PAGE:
As most respond, he told me he was praying the answer would show up and trying to apply some Scriptural lessons he had learned.

“But what is Jesus revealing to you about this particular circumstance and how he wants you to go through it?” I asked again.

“I haven’t heard anything from him,” he answered awkwardly.

It’s a conversation I have too frequently. At the heart of the Gospel is this reality: God is coming to find you and invite you into a relationship with him to reveal his glory to you and then through you. That’s the trajectory of a transforming life. Somehow, we’ve traded the incredible adventure of following his ever-present direction for desperate prayers that often go unanswered or cling to our own best wisdom as we apply the Scriptures we think will work for us. On our best day, those won’t be enough.

We need insight from him that shows us a way through the chaos to the life he has for us. It reminds me of something someone said on a podcast with me about dealing with darkness. When the night begins to surround us, it’s easy to chase after the light hoping to catch it.  Think of trying to do that with a sunset. You can pursue the sun westward all you want, but you’ll never catch it. The fastest way through the darkness is to turn east and run toward the rising sun you can’t see yet. Jesus is the only one that can show you how to do that.

So, when the world’s chaos crashes against you with all its fury, don’t think “escape at all costs.” Instead, look to the One who wants to deliver you from its clutches and shape the trajectory of your life through it to his greater glory.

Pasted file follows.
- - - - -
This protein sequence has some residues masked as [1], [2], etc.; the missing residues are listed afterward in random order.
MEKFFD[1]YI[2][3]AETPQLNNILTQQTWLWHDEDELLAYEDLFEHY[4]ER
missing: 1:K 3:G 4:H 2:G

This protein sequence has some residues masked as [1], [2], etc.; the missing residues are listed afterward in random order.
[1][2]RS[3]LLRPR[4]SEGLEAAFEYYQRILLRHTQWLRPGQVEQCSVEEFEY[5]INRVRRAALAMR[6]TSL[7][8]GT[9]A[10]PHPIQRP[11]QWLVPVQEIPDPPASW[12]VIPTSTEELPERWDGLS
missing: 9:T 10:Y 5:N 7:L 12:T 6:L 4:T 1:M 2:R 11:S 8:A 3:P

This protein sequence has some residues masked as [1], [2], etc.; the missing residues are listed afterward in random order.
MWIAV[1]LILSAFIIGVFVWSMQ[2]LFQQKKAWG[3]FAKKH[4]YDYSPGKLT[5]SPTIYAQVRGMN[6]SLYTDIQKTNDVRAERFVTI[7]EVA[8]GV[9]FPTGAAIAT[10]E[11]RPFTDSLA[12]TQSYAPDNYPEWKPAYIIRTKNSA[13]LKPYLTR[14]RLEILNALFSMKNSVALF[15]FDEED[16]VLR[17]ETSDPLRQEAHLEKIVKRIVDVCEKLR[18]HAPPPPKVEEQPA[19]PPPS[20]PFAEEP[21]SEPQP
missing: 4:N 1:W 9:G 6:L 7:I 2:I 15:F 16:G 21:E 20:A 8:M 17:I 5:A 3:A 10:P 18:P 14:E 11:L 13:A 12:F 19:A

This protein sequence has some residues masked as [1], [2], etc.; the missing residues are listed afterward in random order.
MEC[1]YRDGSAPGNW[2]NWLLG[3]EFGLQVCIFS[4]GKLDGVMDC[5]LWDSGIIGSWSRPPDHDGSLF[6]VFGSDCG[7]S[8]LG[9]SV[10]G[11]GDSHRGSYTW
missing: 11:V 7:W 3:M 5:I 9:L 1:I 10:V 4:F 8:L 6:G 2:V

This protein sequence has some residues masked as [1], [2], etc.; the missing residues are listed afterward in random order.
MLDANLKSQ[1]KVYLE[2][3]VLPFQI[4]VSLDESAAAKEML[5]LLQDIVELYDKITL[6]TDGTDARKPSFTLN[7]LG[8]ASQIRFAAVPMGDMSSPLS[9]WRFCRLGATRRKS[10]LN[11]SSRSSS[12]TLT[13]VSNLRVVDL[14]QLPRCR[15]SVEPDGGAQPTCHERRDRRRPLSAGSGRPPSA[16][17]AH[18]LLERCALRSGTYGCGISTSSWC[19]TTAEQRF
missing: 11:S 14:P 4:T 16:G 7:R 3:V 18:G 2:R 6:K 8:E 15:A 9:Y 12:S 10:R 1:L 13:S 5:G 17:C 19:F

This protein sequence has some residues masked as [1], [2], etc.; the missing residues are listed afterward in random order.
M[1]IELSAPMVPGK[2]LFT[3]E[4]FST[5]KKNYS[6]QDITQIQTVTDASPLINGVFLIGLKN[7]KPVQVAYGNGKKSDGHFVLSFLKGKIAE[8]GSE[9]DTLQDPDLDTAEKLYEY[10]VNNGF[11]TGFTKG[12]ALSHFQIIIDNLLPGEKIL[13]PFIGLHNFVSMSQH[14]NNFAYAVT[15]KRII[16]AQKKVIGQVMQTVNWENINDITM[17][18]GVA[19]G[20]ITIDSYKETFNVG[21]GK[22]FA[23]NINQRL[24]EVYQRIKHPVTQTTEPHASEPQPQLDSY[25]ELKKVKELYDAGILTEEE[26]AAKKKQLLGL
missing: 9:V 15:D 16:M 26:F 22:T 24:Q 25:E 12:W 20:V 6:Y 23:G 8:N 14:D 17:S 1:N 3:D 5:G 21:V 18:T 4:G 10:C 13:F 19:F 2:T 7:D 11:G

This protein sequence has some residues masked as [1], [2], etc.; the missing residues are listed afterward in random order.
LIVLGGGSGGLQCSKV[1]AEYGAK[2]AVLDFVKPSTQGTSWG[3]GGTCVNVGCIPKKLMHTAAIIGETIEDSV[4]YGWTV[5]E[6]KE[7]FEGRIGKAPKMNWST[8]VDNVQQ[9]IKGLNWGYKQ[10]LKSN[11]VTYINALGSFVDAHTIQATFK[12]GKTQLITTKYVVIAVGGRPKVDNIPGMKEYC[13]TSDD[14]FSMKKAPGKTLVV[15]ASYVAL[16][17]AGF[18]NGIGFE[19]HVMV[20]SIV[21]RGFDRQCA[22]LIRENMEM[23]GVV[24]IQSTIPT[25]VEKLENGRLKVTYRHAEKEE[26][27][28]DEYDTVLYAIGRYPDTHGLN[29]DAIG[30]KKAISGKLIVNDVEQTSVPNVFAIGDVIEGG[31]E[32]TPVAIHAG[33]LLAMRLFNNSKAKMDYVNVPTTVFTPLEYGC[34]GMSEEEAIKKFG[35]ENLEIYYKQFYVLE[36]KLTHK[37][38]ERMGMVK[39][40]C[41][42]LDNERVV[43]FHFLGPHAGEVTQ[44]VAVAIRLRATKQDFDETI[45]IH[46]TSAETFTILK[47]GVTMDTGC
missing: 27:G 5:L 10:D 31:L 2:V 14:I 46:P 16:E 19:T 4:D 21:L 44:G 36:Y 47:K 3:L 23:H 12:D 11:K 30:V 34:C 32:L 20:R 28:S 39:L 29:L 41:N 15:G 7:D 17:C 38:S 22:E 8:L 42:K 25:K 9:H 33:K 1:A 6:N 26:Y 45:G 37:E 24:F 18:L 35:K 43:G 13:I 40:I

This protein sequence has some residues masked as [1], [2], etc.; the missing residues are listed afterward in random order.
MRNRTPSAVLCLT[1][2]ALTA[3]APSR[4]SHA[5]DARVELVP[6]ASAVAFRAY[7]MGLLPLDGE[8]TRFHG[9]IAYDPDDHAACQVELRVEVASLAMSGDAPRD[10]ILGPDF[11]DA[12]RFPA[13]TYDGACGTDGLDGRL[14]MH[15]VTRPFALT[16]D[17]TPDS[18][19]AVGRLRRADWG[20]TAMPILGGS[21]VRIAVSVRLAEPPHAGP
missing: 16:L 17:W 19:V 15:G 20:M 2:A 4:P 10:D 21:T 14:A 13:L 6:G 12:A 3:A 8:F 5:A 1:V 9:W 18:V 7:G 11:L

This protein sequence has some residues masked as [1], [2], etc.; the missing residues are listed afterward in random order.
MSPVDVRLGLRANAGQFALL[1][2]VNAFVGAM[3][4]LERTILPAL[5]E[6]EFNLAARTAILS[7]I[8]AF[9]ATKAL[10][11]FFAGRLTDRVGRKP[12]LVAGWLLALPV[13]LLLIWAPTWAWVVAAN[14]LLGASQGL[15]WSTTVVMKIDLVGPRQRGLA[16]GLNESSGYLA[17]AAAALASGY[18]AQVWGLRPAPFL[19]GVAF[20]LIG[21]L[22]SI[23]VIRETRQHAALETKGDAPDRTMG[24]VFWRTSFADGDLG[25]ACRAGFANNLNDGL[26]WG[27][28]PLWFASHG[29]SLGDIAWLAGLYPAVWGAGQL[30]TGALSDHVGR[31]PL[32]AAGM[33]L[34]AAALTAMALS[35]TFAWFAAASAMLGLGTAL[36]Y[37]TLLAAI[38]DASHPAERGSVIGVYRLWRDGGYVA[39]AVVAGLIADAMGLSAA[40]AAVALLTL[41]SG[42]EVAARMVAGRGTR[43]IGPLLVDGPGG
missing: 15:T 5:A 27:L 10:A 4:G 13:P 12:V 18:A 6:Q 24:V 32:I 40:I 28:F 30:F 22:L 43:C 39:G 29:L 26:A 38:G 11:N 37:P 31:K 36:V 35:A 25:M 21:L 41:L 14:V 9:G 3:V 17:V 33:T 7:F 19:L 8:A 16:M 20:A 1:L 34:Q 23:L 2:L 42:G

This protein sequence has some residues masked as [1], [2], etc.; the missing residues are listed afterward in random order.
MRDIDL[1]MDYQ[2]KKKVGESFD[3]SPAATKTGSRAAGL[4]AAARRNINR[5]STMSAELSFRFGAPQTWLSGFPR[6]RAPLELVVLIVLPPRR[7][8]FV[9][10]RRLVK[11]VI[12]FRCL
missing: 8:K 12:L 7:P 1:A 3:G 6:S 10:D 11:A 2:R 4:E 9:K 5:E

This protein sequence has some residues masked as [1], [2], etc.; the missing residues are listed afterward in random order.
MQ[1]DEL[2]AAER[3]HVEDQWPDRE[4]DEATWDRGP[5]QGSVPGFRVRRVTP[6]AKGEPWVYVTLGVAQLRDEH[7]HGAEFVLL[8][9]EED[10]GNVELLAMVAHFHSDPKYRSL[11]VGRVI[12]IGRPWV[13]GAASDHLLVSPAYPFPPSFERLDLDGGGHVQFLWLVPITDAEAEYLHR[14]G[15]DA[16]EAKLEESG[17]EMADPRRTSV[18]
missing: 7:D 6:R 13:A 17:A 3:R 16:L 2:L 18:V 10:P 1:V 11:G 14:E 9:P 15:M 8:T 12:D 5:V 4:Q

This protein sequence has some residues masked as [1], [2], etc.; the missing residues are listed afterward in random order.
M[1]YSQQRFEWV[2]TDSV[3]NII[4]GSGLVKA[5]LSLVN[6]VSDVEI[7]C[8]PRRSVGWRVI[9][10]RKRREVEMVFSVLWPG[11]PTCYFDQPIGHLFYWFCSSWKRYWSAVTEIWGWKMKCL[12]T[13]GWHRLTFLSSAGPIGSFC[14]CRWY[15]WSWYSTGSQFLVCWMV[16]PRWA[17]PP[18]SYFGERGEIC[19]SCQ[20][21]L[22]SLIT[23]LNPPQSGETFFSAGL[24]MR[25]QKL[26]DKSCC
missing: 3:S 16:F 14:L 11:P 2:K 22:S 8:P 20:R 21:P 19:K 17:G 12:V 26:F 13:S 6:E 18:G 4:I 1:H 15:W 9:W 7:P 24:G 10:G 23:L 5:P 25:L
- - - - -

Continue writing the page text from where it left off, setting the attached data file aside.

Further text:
Find that thought he’s giving you that draws you out of the chaos and follow it to the rising sun in the eastern sky.

Kenya, and the Beauty of Silence

I almost want to apologize for the picture at the top of this blog. I know these pictures are used gratuitously to make people feel guilty and give to overseas mission outreaches. I’ve never done that, and that’s not why I use it here. This is one of the orphans we are helping at the Forkland School, one of 300 abandoned there by parents who could no longer care for them due to alcoholism and the deepening drought. It’s a heart-breaker for sure, and I wanted you to hold in your heart a bit of that pain with me. Whether you are able to express generosity here through some excess finances or prayer, both are needed.

We were able to send some money along to help them at this time, though they will need more. The need is ongoing, and they are requesting another well in Bungoma that will help that community get through this drought. but there is joy and gratefulness because of those who were able to help them. You can watch this video of Michael celebrating with the children. (43 seconds)

And I thought I’d leave you with this quote I had in my inbox the other day that I find significant.

The tongue is our most powerful weapon of manipulation. A frantic stream of words flows from us because we are in a constant process of adjusting our public image. We fear so deeply what we think other people see in us that we talk in order to straighten out their understanding. If I have done some wrong thing (or even some right thing that I think you may misunderstand) and discover that you know about it, I will be very tempted to help you understand my action.

Silence is one of the deepest disciplines of the spirit simply because it puts the stopper on all self-justification. One of the fruits of silence is the freedom to let God be our justifier. We don’t need to straighten others out.

Source: Richard J. Foster, Seeking the Kingdom